Imported and Second Hand Wheelchair Accessible Vehicles: Yay or Nay?

second hand accessible vehicles being sold

We explore the pros and cons of buying imported or second hand wheelchair accessible vehicles.

Buying and modifying a wheelchair accessible vehicle is a costly exercise. If you’re looking at imported and/or second hand wheelchair accessible vehicles to reduce your financial outlay, it’s worth doing thorough research before you buy.

Buying an imported wheelchair accessible vehicle

In most cases, a wheelchair accessible vehicle (WAV) is a vehicle that’s been structurally modified. But nowadays you can also buy imported ready-made wheelchair accessible vehicles. These are vehicles that have been fully designed and manufactured to be accessible, not standard cars that have undergone conversion later.

Imported wheelchair accessible vehicles, often from Japan, are generally better priced than locally converted vehicles. This is because you’re paying for a ready-made vehicle rather than outlaying for a base vehicle then adding on your conversions as separate costs.

Of course, even if you buy an imported vehicle you may still need further modifications to meet your specific needs. These costs should be factored into your decision. Along with the upsides, there are other possible downsides too…

woman hires wheelchair accessible vehicle rental in Australia
Top 2 points to be aware of when buying an imported WAV

You’ll need to gather a range of information while researching your potential imported disability converted vehicle. Two key factors to tick off your checklist are:

1 Make sure all disability conversions comply with Australian Standards and get a certificate to verify your car’s compliance
2 Ensure the importer is experienced with WAVs so they can advise and guide you properly

Most wheelchair accessible vehicles are imported into Australia under the Specialist and Enthusiast Vehicle Scheme (SEVS). This scheme covers car clubs and sports cars as well as wheelchair accessible vehicles.

This means that you and your importer must make sure that disability-specific safety requirements are met. For example, wheelchair restraints must be classified as safe to transport humans, not just cargo.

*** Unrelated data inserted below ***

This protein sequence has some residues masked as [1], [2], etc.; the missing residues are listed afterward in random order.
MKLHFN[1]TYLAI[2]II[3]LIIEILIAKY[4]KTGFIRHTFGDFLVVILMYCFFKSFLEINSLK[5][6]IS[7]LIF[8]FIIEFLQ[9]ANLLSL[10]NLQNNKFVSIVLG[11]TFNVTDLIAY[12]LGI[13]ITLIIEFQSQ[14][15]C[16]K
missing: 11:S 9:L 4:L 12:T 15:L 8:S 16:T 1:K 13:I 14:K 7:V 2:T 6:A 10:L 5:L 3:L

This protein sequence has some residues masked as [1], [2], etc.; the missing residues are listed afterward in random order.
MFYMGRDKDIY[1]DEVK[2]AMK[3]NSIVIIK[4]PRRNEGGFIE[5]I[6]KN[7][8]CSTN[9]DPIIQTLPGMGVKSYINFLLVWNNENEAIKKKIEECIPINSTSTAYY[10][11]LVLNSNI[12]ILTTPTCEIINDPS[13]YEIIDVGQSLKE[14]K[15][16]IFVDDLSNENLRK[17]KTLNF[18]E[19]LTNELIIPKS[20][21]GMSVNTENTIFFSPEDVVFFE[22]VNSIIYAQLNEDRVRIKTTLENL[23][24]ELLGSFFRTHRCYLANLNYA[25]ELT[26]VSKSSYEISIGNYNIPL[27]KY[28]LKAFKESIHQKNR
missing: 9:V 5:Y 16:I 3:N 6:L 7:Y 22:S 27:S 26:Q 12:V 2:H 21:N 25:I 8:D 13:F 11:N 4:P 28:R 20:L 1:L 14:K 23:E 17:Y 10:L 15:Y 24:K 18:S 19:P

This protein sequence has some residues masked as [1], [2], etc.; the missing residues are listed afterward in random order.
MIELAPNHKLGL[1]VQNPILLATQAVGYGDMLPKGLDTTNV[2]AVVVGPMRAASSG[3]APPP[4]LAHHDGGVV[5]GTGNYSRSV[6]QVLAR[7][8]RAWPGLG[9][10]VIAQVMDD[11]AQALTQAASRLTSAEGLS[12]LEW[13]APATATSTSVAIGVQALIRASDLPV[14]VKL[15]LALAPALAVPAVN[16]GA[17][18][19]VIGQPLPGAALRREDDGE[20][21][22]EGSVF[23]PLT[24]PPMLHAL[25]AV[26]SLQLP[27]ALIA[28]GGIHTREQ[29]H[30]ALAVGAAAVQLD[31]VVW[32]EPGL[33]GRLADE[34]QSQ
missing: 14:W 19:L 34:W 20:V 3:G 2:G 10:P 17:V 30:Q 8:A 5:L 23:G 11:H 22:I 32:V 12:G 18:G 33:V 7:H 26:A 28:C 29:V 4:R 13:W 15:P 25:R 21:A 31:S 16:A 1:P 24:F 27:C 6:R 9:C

women in wheelchair exits disability converted vehicle

Australian Standards and design rules

If you’re interested in buying an imported car, both the car and its modifications must be fully compliant with all Australian Standards. Otherwise, you may not be able to register or drive it.

To ensure your imported vehicle meets all Australian Standards, choose a vehicle importer that’s a Registered Automotive Workshop (RAW) under the Registered Automotive Workshop Scheme (RAWS). Also make sure your importer has experience working with wheelchair accessible vehicles.

An importer listed with RAWS can ensure your imported vehicle meets Australian Design Rules’ (ADRs) compliance and safety procedures. They could issue a certificate stating your car’s ADR compliance.

You and your importer should also work closely with your OT to get the best vehicle for your needs. Read about getting an occupational therapist functional assessment as a first step.

Disability Converted Vehicle Hire

Pros and cons of second hand wheelchair accessible vehicles

Second hand wheelchair accessible vehicles are another way to reduce the costs associated with buying a  disability converted car.

However, the vehicle will have been set up to meet the previous user’s needs so you’ll need to carefully check it also meets all your personal requirements. This is especially difficult if you’re buying from overseas, giving you no avenue to test drive before buying.

When checking  in person whether its modifications suit your unique needs, the best person to assist you with this is an occupational therapist (OT). Second hand wheelchair accessible vehicles could very well need further modifications to tailor them to you. You and your occupational therapist should discuss options with a vehicle converter and take into account any additional costs.

Second hand wheelchair accessible vehicles may not last as long as new vehicles either, and you’ll need to weigh up the value you’ll get for the savings you’ll make. Factors like age and mileage of the base vehicle can affect the longevity of the car. Be sure to check these with your OT.

And be sure to ask for a logbook so you can check how well it’s been maintained.

Certification for second hand wheelchair accessible vehicles

As with any second hand vehicle, you need to obtain a roadworthy certificate before you buy. Also make sure previous modifications are properly installed and meet Australian Standards. All modifications should be assessed by a vehicle certifier registered in your state or territory. You should be issued with a certificate of compliance as well as engineering certification.

Without these certificates you may not be able to legally register your vehicle for road use.

Insurance for second hand wheelchair accessible vehicles

New and second hand wheelchair accessible vehicles are both big investments that need to be well protected. The lengthy process of getting your WAV suited to your needs is another reason why you won’t want to be without it for any length of time. Luckily you can get specialist disability car insurance for converted cars and wavs with Blue Badge Insurance.

Your plan covers vehicle repair and replacement if your car is damaged or stolen. It also covers your listed assistive technology that you travel with. Contact us today to find out about getting up to 25% discounted disability car insurance as a disability parking permit holder.

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